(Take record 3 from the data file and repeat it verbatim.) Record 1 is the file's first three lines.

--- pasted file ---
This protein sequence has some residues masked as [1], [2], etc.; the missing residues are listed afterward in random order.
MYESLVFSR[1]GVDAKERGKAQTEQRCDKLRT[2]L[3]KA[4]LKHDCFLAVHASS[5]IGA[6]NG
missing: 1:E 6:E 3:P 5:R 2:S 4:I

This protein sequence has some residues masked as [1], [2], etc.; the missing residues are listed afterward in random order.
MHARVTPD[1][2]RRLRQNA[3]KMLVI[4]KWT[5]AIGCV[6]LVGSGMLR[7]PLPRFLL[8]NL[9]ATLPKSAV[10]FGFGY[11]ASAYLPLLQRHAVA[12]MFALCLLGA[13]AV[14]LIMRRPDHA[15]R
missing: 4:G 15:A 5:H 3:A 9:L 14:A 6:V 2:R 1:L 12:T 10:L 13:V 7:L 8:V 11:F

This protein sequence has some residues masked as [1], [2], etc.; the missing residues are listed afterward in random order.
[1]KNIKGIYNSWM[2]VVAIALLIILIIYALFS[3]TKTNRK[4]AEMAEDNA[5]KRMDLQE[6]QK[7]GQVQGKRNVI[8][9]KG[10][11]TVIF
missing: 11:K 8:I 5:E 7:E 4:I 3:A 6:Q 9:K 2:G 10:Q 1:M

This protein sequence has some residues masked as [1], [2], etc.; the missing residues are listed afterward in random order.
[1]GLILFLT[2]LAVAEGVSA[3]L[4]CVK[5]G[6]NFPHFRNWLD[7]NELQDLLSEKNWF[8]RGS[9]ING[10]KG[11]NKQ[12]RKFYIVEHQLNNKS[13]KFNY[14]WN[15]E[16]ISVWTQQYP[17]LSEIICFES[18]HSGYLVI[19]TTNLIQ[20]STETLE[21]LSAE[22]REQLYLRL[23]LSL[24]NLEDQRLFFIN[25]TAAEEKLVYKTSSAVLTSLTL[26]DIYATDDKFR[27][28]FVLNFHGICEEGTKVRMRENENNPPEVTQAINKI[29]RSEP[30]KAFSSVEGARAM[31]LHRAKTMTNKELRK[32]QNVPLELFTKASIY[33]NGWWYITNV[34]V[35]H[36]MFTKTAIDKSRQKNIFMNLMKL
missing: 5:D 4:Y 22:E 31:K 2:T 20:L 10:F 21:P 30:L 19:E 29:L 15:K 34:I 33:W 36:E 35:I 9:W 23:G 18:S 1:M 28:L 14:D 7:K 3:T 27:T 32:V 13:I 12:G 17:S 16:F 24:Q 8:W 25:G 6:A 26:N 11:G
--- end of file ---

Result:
This protein sequence has some residues masked as [1], [2], etc.; the missing residues are listed afterward in random order.
[1]KNIKGIYNSWM[2]VVAIALLIILIIYALFS[3]TKTNRK[4]AEMAEDNA[5]KRMDLQE[6]QK[7]GQVQGKRNVI[8][9]KG[10][11]TVIF
missing: 11:K 8:I 5:E 7:E 4:I 3:A 6:Q 9:K 2:G 10:Q 1:M